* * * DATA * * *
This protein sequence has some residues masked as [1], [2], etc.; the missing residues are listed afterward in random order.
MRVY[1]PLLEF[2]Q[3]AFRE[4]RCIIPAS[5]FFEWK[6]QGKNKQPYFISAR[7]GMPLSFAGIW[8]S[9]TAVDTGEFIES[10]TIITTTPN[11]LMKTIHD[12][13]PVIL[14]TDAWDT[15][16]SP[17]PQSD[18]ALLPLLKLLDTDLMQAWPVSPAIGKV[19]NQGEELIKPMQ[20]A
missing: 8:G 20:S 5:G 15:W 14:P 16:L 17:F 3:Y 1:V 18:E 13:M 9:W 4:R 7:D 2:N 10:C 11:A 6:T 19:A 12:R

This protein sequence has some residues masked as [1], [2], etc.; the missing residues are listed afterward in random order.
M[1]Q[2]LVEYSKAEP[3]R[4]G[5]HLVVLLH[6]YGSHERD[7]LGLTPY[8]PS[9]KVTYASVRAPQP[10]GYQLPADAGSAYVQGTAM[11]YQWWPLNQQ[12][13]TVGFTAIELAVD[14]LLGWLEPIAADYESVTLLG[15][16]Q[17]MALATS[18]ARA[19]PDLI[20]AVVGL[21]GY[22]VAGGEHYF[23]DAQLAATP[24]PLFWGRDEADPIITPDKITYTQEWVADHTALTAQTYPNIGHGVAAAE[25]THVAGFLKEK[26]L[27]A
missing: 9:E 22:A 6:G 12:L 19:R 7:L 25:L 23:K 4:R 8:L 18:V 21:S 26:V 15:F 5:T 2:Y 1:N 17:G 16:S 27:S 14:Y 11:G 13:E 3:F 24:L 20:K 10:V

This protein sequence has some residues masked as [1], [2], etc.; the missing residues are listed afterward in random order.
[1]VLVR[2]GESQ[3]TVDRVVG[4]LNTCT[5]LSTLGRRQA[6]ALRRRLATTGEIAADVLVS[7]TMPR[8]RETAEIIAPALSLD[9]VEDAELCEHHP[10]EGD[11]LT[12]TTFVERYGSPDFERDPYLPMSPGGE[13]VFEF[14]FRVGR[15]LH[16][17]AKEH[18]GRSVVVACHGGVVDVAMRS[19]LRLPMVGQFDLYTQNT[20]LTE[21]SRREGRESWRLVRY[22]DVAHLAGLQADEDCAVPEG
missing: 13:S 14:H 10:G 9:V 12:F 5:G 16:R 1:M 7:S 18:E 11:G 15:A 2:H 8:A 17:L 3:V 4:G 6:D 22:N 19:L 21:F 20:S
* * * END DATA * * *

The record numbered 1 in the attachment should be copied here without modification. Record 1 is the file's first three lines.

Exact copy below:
This protein sequence has some residues masked as [1], [2], etc.; the missing residues are listed afterward in random order.
MRVY[1]PLLEF[2]Q[3]AFRE[4]RCIIPAS[5]FFEWK[6]QGKNKQPYFISAR[7]GMPLSFAGIW[8]S[9]TAVDTGEFIES[10]TIITTTPN[11]LMKTIHD[12][13]PVIL[14]TDAWDT[15][16]SP[17]PQSD[18]ALLPLLKLLDTDLMQAWPVSPAIGKV[19]NQGEELIKPMQ[20]A
missing: 8:G 20:S 5:G 15:W 14:P 16:L 17:F 3:Y 1:V 18:E 13:M 9:W 4:R 7:D 2:N 10:C 11:A 6:T 19:A 12:R